In a process block 510, once ADC 300 is configured, it may then be coupled to receive analog input 112. The analog input 112 is then converted to digital data 114 (process block 512) using the analog-to-digital configuration set in the previous process blocks 502-508. Once the conversion process is complete, digital data 114 is output onto system bus 104 via output registers 322 (process block 514).
In a decision block 516, ADC 300 may then be reconfigured to perform a second analog to digital conversion using a different configuration. For example, ADC 300 may first be configured to provide an ADC with one order of analog integration and two orders of digital integration and then used to convert analog input 112 into digital data 114. ADC 300 may then be reconfigured, for example, to provide an ADC with two orders of analog integration and three orders of digital integration. Analog input 112 is again converted into digital data 114, this time with increased resolution due to the additional orders of integration.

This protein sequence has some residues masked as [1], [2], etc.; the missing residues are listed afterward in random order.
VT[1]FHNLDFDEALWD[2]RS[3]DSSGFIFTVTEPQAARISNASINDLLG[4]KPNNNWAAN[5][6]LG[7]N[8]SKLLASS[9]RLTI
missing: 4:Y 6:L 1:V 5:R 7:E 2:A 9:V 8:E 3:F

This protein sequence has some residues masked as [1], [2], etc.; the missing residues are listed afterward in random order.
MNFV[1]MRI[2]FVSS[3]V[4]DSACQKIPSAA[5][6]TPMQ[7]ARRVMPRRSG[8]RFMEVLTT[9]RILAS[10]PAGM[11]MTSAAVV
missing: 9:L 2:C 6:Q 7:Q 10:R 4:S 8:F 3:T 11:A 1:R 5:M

Static Random Access Memory (“SRAM”) 610 and microprocessor 612 are also coupled to system bus 614. Microprocessor 612 is coupled to non-volatile storage (“NVS”) 616 which may be used to store firmware (e.g., control algorithms executable by microprocessor 102 to implement process 500).
An analog block array 618 is coupled to system bus 614. Analog block array 618 also may be configured to implement a variety of analog circuits (e.g., DACs, analog filters, comparators, buffers, current sources, etc.) using configurable UMs. Analog block array 618 is also coupled to an analog I/O unit 620 which is coupled to I/O ports 602.
As illustrated, configurable ADC 622 can be included in analog block array 618 as a user module. In one embodiment, configurable ADC 622 includes configurable ADC 108, configurable ADC 200, or configurable ADC 300. Configurable ADC 622 can be selectively coupled to analog I/O unit 620 for coupling to an external analog signal source 624 via I/O ports 602. Various subcomponents of ADC 622 may be implemented with various UMs of digital block array 606 or analog block array 618 or the subcomponents may be stand alone components.
The processes explained above are described in terms of computer software and hardware. The techniques described may constitute machine-executable instructions embodied within a machine (e.g., computer) readable medium, that when executed by a machine will cause the machine to perform the operations described. Additionally, the processes may be embodied within hardware, such as an application specific integrated circuit (“ASIC”) or the like.